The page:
After teaching on this subject in Bible Study, a member asked me about the term “Bapticostal” – a Baptist and Pentecostal mixed.
I acknowledged the term is often a tongue-in-cheek description of a doctrinal conservative who embraces a passionate worship style. But I added that any Christian with integrity might claim to be one or the other – Baptist or Pentecostal – but not both.
Baptists and Pentecostals that have saving-faith are brothers and sisters in Christ. But we believe different things about the Person and Work of the Holy Spirit that are not compatible. Just ask a conscious Baptist or Pentecostal this question: What is Spirit-baptism?
The Misunderstanding of Spirit Baptism
Why is there so much confusion about Spirit-baptism?
A main problem is experienced-based theology. Too many Christians have an experience and then proof-text scripture to validate it, rather than letting the word of God govern their experiences. This only betrays a lack of faith in the sufficiency of scripture (2 Tim. 3:16-17).
Another issue is the misinterpretation of the book of Acts. Acts is historical and transitional. The Gospels record the life and work of Jesus. Acts tells of the establishment and development of the church. The epistles are the commentaries on the Gospels and Acts, in which we learn what is normative in the life of the church.
And we stumble over terminology. It is baptism in or with or by the Spirit? But the same Greek preposition is used in all instances.
We also confuse water baptism and Spirit baptism. Water baptism is an external symbol of the internal reality of Spirit baptism.
We have a low view of Pentecost. Pentecost was the birthday of the church. This watershed event is foundational to understanding the nature of the church. It is not an experience we should seek.
Spirit baptism is also misunderstood because we do not distinguish it from Spirit-indwelling (Rom. 8:9b; 1 Cor. 6:19) and Spirit-infilling (Eph. 5:18).
Then there’s the whole issue of speaking in tongues (Stay tuned for a full article on this subject).
The Meaning of Spiritual Baptism
Faithful Bible interpretation must keep subjects in proportion. Simply put, we must not major in minors and minor in majors. I am convinced this principle would clear up a lot of confusion about the work of the Holy Spirit.
As much as some emphasize Spirit-baptism, it is not discussed much in the New Testament (neither is speaking in tongues, for that matter).
There are only seven direct references to Spirit-baptism in the New Testament; five are prophetic, one is historical, and the last is explanatory.
The Gospels record parallel instances in which John the Baptist announced that he came to baptize with water for repentance. But there was one coming who would baptize with the Holy Spirit (Matt. 3:11; Mark 1:8: Luke 3:16; John 1:33).
There are two direct references to Spirit-baptism in Acts.
Before his Ascension, Jesus told his disciples that John Baptized them with water, but they would be baptized with the Holy Spirit in a few days (Acts 1:5-6). The day of Pentecost was ten days later (Acts 2).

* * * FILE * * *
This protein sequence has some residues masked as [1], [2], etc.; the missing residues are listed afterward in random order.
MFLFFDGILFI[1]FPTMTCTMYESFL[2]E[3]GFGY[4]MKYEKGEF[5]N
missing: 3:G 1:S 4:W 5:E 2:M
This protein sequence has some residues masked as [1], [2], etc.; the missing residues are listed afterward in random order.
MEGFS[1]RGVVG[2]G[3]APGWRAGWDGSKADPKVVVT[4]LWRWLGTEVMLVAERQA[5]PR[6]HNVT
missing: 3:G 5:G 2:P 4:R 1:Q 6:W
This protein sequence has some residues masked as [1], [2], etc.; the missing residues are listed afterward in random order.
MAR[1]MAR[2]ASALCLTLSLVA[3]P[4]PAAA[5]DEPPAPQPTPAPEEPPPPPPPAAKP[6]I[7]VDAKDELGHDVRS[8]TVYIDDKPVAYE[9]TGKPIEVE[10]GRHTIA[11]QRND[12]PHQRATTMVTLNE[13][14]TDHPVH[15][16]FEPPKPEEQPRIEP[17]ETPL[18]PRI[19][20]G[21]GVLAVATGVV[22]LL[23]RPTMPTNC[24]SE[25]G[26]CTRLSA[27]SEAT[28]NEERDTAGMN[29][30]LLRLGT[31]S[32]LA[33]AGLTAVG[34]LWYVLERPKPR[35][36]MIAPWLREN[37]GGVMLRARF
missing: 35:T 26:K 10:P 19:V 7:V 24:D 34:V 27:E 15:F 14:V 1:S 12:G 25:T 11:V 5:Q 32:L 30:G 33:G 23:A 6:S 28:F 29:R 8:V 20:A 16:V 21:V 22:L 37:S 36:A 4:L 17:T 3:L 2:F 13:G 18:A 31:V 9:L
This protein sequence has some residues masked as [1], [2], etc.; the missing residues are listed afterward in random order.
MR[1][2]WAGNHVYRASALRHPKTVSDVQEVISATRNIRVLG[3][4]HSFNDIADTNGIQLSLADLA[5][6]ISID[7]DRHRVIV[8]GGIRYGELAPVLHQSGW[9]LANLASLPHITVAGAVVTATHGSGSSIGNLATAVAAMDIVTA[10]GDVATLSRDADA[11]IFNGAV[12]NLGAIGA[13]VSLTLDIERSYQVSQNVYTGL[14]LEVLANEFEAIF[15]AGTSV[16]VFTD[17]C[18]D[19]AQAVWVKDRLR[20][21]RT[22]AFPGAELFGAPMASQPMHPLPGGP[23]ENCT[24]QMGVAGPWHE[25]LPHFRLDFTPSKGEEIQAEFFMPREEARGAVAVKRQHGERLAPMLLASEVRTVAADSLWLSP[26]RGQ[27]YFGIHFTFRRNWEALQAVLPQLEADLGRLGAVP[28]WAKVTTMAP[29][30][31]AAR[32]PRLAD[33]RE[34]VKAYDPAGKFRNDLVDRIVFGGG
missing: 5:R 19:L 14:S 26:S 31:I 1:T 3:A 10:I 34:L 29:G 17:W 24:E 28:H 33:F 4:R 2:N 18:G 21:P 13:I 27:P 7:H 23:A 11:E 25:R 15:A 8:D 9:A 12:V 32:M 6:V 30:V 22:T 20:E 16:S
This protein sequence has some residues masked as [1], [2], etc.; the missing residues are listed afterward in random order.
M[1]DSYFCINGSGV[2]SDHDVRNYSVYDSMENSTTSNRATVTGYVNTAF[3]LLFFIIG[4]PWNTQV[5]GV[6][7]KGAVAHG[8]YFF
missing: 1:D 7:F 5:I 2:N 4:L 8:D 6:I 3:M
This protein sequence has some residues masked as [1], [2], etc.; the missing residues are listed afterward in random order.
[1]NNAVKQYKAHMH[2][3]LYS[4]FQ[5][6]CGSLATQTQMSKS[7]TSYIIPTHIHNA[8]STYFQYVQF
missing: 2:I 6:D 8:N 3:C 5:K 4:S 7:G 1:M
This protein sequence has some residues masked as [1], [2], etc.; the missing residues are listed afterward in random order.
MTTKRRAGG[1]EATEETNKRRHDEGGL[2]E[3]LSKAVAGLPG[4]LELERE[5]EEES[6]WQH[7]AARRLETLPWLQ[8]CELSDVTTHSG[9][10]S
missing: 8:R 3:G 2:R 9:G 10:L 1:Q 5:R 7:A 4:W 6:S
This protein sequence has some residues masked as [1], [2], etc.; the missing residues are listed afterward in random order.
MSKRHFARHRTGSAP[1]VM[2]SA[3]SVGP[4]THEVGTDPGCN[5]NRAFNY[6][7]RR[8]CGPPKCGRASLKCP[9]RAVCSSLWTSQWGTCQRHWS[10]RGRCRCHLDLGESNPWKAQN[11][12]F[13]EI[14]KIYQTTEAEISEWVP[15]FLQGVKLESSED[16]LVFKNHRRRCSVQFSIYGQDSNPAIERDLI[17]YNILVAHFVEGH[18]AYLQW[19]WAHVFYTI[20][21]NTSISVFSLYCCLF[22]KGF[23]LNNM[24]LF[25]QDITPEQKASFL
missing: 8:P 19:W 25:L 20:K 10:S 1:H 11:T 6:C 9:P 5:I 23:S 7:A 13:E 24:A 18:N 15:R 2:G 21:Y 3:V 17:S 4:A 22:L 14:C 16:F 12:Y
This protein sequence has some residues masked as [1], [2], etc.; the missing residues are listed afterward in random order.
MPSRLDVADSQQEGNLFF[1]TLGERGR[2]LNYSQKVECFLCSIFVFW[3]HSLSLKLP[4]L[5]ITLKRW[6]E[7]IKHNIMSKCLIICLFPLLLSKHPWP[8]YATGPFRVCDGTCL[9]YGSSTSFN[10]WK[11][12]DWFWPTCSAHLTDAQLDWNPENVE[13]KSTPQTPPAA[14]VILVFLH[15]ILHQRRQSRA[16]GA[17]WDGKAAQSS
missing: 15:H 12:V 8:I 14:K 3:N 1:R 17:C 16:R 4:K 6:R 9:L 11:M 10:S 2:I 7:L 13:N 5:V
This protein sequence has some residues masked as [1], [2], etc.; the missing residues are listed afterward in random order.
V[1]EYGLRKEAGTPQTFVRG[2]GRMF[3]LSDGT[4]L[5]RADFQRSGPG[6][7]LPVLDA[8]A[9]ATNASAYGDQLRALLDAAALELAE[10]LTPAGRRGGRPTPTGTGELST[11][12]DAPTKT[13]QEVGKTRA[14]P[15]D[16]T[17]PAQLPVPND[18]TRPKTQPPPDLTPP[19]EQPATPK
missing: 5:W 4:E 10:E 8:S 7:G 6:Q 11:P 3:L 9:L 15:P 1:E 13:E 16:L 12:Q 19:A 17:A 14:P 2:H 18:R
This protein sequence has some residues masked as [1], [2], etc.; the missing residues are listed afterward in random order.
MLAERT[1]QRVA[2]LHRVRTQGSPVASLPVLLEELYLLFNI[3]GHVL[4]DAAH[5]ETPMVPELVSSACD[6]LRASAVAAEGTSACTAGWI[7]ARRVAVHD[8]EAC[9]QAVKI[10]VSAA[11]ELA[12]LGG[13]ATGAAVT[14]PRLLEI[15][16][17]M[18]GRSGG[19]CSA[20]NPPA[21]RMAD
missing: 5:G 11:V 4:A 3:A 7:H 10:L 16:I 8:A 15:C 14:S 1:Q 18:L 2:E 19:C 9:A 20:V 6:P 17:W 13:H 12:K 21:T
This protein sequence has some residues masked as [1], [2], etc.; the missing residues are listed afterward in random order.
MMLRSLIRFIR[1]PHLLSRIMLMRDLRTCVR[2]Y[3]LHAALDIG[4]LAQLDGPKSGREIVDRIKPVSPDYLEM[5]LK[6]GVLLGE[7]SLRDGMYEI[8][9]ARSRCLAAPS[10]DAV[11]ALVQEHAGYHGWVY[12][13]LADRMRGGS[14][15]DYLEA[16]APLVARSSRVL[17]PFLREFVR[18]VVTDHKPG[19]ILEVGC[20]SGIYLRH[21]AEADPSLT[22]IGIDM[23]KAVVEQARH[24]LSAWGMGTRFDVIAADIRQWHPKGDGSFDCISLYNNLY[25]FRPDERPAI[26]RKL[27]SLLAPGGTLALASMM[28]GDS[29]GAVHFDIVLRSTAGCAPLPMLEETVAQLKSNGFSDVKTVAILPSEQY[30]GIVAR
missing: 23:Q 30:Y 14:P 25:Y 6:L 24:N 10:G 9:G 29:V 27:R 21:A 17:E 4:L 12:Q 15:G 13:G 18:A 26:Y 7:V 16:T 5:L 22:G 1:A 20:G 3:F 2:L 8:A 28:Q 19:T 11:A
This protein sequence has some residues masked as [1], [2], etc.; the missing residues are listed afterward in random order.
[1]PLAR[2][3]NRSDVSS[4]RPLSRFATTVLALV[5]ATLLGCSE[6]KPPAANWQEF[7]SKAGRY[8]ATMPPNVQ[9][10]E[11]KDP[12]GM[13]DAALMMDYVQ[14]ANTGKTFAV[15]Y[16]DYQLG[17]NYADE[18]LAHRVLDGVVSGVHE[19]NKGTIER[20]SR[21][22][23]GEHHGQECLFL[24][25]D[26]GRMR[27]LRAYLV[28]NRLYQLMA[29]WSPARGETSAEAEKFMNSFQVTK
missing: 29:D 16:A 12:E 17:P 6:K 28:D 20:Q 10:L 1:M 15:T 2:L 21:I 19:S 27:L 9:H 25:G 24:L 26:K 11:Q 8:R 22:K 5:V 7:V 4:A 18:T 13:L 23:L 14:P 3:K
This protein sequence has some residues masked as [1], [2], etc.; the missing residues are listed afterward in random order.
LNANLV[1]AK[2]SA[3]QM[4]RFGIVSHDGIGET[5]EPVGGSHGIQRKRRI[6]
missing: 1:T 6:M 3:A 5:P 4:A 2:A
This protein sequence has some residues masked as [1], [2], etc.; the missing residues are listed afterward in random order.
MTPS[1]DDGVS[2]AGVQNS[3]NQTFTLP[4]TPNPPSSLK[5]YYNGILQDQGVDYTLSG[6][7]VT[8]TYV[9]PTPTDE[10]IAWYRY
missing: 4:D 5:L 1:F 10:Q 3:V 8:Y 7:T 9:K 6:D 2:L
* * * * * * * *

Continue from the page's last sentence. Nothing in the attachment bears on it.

Peter reported to the church at Jerusalem about his experience at Cornelius’ house (Acts 10:44-48). The Holy Spirit fell on the Gentiles just as it did on the Jewish Christians at the beginning. And he remembered how the Lord said that John baptized them with water, but they would be baptized with the Holy Spirit (Acts 11:15-16).
Paul wrote, “For in one Spirit we were all baptized into one body – Jews or Greeks, slaves or free – and all were made to drink of one Spirit” (1 Cor. 12:13). This is the only doctrinal statement about the baptism of the Spirit. It is Paul’s explanation for how the church is like a body (1 Cor. 12:12). It has many members. Yet it is one body. This is true because in one Spirit we were all baptized into one body – Jews or Greeks, slaves or free. The church is one in Christ through the baptism of the Holy Spirit (Eph. 4:3-6).
The Marks of Spirit-Baptism
So what’s the bottom-line? There are seven biblical characteristics of Spirit-baptism.
It is Christian. There is no reference to Spirit-baptism in the Old Testament. It is predicted in the Gospels. And it does not take place until after Jesus ascended to the right hand of the Father.
It is redemptive. Spirit-baptism is a work of salvation, not a work of sanctification. It marks our new life in Christ. It is not a second or third blessing that nurtures that new life.
It is unifying. Spirit-baptism is a work of the Holy Spirit by which he makes all who believe in the Lord Jesus Christ members of the body of Christ (1 Cor. 12:13).
It is universal. Every Christian is baptized in the Spirit. If you are not baptized in the Spirit you are not a Christian.
It is immediate. There are no exhortations to be Spirit-baptized in the New Testament or any methods for it, because every believer is baptized at conversion.
It is unrepeated. Spirit-baptism is once-and-for-all.
It is non-experiential. There is no emotional experience associated with Spirit-baptism, outside of the conviction, joy, and hope one feels at conversion.
Spirit baptism is a non-experiential, redemptive work of God the Holy Spirit in which we are placed into the body of Christ the moment we trust in the Jesus Christ as Savior and Lord.